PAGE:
Stars: Anna Paquin, J. Smith-Cameron, Mark Ruffalo, Jeannie Berlin, Matt Damon, Jean Reno, Matthew Broderick, Kieran Culkin, Hina Abdullah, Allison Janney, Jonathan Hadary
Writer: Kenneth Lonergan
Director: Kenneth Lonergan
Distributor: Fox Searchlight
Release Date: September 30, 2011
Seventeen-year-olds tend to act without thinking often. But what if an action may have catastrophic, irrevocable consequences? How to take responsibility for this without wrecking the lives of everyone in sight? This is a tough issue even for adults – for high school student Lisa Cohen (Anna Paquin), it’s practically unbearable.
In MARGARET, the trouble starts when Lisa, a Manhattan dweller, tries to prepare for a summer vacation with her West Coast dad. Seeking a cowboy hat, she spots one on the head of bus driver Maretti (Mark Ruffalo). Lisa waves and points, Maretti waves and points back – and runs a red light, hitting pedestrian Monica Patterson (Allison Janney). Lisa holds Monica’s hand for the several minutes it takes the woman to die on the ground of her injuries. Traumatized and afraid of incriminating herself, Lisa at first lies to the police and says the light was green when the bus started through it. Then she starts feeling overwhelmed with guilt. At home, Lisa lashes out at her Broadway actress mother Joan (J. Smith-Cameron), who takes Lisa’s miserable behavior personally, At school, Lisa clashes with a Syrian classmate (Hina Abdullah) over Muslim-Jewish relations and the roots of 9/11. After school, Lisa tries casual sex as a means of defining herself. She also tries talking to Maretti, but he doesn’t want to hear anything Lisa has to say about the accident. Lisa then tells the truth to the police, but they want none of it, either. Lisa finally tracks down Monica’s best friend Emily (Jeannie Berlin), who on the one hand is glad that someone else cares about pressing a case against the bus driver, and on the other hand has some strong views about Lisa’s motives.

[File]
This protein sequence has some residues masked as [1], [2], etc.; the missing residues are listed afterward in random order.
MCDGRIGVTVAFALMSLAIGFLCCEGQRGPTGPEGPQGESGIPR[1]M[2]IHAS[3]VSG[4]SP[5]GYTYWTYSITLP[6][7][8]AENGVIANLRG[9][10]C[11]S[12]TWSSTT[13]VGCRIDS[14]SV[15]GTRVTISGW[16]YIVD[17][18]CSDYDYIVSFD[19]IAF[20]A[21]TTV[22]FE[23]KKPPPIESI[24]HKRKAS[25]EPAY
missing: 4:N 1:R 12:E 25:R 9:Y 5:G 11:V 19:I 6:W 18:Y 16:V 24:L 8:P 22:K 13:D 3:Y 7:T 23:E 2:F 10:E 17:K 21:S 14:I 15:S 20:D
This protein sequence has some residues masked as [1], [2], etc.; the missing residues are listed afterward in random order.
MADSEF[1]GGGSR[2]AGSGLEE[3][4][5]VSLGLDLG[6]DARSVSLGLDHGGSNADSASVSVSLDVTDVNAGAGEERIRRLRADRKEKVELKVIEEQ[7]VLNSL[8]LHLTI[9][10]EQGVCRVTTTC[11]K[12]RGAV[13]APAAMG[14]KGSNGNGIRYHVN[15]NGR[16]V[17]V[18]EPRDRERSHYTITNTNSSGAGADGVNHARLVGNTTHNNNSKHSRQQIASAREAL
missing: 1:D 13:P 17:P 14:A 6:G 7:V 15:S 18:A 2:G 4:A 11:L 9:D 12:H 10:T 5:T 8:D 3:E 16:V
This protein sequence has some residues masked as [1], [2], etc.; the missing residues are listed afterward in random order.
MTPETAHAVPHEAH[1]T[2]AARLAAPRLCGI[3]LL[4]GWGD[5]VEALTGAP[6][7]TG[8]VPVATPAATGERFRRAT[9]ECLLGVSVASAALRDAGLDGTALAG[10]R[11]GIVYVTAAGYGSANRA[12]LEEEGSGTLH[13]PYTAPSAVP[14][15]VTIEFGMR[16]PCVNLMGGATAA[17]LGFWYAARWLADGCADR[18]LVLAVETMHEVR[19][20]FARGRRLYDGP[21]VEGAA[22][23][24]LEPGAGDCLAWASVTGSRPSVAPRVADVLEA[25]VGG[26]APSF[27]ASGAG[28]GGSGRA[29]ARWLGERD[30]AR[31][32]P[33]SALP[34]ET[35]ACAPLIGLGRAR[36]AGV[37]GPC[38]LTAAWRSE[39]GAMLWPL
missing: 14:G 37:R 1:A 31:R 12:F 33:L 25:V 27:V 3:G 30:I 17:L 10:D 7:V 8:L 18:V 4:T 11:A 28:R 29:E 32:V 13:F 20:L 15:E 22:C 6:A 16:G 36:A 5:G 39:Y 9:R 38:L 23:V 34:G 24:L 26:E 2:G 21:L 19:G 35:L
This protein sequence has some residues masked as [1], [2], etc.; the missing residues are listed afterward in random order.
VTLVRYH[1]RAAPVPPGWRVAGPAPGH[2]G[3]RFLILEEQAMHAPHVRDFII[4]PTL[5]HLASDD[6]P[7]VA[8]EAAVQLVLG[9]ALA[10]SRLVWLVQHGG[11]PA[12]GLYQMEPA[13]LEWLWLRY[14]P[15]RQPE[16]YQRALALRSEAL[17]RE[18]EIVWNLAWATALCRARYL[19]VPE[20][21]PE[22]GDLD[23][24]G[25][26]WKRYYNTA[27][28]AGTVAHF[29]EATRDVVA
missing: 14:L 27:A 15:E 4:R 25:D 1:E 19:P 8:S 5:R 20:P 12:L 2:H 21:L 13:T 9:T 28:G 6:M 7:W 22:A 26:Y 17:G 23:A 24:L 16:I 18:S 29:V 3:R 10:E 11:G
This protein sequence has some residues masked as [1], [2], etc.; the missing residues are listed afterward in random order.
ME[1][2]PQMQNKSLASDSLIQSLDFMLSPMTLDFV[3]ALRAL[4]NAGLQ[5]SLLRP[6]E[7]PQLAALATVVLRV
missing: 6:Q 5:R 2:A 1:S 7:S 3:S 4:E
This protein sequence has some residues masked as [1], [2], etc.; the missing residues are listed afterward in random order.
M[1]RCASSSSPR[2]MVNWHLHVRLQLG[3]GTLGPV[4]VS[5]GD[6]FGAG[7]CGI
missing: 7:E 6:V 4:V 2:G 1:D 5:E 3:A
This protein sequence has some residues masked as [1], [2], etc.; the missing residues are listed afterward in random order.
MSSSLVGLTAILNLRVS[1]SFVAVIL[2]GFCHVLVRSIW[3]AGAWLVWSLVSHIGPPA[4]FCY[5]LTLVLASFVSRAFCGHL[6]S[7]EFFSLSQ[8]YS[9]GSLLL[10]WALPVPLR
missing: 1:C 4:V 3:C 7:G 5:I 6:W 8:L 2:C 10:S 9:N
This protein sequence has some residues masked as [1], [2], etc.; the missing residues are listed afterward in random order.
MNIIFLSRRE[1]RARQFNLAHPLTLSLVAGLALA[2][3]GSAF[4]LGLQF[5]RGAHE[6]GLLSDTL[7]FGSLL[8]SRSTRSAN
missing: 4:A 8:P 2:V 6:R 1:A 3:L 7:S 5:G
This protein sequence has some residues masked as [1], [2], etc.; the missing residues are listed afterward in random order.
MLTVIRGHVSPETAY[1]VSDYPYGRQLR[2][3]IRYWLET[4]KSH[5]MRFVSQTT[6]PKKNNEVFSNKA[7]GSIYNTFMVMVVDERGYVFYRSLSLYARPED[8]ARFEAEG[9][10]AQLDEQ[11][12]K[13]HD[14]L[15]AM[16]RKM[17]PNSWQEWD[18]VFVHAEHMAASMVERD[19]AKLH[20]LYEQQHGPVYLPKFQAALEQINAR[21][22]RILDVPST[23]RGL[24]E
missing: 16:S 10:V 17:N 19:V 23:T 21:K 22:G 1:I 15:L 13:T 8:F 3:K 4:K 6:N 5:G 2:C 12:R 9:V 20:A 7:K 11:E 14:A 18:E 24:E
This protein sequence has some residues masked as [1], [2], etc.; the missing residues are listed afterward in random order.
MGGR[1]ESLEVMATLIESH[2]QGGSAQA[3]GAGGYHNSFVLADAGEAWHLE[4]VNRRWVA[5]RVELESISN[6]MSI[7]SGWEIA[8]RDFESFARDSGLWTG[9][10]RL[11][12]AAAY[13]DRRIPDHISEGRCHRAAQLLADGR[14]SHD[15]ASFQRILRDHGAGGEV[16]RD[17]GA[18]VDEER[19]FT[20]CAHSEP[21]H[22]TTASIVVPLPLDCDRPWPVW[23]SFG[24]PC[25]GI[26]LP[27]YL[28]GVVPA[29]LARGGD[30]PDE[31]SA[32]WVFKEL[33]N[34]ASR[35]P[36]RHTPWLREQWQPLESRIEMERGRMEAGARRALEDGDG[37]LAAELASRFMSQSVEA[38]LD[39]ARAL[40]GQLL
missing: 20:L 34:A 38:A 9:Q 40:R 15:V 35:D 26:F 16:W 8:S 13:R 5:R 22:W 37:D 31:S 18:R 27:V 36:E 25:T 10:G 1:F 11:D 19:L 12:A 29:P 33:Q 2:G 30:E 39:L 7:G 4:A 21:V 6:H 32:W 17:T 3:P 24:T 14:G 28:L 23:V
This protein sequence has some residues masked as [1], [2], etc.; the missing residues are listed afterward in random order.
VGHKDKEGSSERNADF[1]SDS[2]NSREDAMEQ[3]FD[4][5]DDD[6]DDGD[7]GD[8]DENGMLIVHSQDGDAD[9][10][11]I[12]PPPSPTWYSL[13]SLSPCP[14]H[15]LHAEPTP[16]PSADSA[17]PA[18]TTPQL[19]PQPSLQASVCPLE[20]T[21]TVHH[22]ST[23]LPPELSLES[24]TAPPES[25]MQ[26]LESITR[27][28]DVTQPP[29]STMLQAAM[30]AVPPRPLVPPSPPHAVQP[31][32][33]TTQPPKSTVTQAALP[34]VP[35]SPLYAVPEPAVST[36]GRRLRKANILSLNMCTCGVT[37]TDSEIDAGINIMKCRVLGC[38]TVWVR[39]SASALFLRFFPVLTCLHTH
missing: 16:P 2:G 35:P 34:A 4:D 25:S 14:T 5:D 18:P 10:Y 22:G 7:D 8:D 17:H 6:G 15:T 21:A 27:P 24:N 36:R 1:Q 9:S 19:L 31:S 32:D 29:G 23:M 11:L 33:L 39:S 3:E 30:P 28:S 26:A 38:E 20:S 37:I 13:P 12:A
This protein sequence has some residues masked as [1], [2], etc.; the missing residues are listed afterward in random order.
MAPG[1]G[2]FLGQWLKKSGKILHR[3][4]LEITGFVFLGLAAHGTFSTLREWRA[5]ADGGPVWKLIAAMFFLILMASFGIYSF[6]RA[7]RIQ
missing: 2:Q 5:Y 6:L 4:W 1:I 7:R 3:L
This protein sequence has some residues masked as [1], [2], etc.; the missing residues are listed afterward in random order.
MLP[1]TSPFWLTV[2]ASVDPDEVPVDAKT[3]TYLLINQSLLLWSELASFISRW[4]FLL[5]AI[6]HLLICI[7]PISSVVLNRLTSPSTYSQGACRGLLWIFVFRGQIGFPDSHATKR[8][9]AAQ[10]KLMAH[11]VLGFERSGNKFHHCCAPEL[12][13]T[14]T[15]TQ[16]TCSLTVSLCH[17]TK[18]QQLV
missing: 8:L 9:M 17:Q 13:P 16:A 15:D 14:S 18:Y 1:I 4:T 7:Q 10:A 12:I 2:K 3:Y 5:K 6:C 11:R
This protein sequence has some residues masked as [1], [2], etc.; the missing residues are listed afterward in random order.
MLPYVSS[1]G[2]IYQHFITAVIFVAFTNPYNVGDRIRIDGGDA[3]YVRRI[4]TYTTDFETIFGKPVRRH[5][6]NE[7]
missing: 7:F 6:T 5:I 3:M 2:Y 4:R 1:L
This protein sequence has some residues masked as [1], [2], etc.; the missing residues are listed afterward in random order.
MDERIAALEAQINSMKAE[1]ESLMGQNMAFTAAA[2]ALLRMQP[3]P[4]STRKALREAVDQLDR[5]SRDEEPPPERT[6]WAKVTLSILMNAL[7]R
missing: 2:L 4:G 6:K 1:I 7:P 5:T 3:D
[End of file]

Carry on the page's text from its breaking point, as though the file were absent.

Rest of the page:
Director/writer Kenneth Lonergan has a lot of good insights into human behavior, and his illustration of how histrionic an upset adolescent can be is not an overstatement (depending of course on the adolescent in question). However, despite the vulnerability Paquin brings to the character, Lisa is so angry, loud, self-righteous and self-blind for so long that being in her company for the film’s running time (almost two-and-a-half hours) becomes something of a strain. That may well be part of the point, but it’s still abrasive. Furthermore, Lonergan’s efforts to get his various themes don’t coalesce into a cohesive whole. Lisa’s questions about her own culpability, mothers and daughters, Jewish reaction to casually expressed anti-Semitism, anxious teen sexuality, even the poem that gives the film its title all have sharp observations within, but they don’t add up to more than the sum of their parts when it seems like this was the intention.
The other issue here is one of style. Lonergan is so intent on giving his actors room to explore and his thoughts time to catch hold that he doesn’t make MARGARET especially cinematic. The bus accident sequence aside, the pacing and action are more reminiscent of stage than film. A few shots also raise questions about when the movie was made – Paquin and Ruffalo’s relative youth aside, we see a cinema marquee advertising 2005’s SERENITY.
Smith-Cameron is excellent as a woman who wants to be a good mother but who is also girlishly caught up in her own issues. Berlin is superb as the epitome of a certain kind of New York intellectual as Emily. Matt Damon and Matthew Broderick make strong contributions as two very different high school teachers and Jean Reno plays Joan’s new boyfriend with equal parts charm and blithe arrogance. Jonathan Hadary gives a very shrewd performance as an avuncular lawyer.
MARGARET has some intriguing ideas that don’t often get dramatized in this fashion, and it has a fine cast bringing it to life. Still, like its young protagonist, sometimes it comes off as a bit too self-righteous and self-involved.
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Article: Movie Review: MARGARET